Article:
Somehow we got onto the topic of cheating. Chip informed me that he played high-stakes limit. I believe it was $40/$80, something like that. Which isn?t that high by today?s standards. Not even then, Chip told me. He informed me that he would have played higher ? but the higher the stakes, the more likely there was cheating going on. So he played the highest stakes he could where there wasn?t cheating.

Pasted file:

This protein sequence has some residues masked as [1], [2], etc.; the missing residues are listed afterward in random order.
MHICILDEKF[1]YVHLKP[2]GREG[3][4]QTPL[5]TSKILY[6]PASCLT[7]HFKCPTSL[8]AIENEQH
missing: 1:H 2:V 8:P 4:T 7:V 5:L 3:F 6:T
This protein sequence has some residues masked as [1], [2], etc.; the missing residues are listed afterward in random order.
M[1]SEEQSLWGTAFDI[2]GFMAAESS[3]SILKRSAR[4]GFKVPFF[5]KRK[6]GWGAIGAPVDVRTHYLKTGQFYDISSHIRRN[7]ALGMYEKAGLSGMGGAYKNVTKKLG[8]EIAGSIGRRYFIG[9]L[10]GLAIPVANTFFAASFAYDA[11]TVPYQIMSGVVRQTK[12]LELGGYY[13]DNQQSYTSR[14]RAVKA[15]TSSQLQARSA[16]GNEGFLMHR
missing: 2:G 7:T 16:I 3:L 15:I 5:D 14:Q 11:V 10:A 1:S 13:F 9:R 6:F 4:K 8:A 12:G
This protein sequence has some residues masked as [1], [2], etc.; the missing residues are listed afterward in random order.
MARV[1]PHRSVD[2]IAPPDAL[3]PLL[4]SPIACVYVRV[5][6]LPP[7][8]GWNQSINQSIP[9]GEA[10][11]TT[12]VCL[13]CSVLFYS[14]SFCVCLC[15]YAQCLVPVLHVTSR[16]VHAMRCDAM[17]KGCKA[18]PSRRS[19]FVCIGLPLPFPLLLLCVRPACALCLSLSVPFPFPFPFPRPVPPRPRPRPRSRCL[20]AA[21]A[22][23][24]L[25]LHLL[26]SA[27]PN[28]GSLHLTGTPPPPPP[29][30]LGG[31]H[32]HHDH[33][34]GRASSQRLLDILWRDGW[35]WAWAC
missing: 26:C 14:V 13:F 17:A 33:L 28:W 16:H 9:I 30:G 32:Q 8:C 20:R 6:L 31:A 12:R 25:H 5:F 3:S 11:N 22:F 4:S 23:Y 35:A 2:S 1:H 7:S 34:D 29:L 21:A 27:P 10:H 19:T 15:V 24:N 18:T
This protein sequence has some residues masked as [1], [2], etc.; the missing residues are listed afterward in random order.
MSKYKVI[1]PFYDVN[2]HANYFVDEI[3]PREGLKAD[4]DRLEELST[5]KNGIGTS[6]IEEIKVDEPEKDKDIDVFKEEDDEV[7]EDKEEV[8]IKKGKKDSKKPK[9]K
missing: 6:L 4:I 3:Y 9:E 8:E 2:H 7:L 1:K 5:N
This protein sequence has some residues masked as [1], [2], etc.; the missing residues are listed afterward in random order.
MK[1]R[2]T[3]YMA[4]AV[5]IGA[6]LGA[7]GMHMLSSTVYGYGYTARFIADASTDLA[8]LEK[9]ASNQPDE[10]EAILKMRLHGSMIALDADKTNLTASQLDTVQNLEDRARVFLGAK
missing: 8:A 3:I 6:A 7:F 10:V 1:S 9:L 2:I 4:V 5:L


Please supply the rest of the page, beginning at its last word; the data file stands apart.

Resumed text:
?I always knew when they were cheating. One time I was playing a game and I hit four-of-a-kind. But I?d seen one of the guys cheating. I knew he had a straight flush. So I mucked the four-of-a-kind. Well the guy nearly fell out of his chair. I hadn?t shown him the hand ? I just mucked it. And he was shocked, because he knew what I had folded. But he couldn?t say anything because that would?ve given away that he was cheating.? Chip went on to say that it was the only thing he could?ve done. There was $1600 dollars in the pot at that point, but he gave it up! ?Hey, better to lose the 1600 than to lose everything.?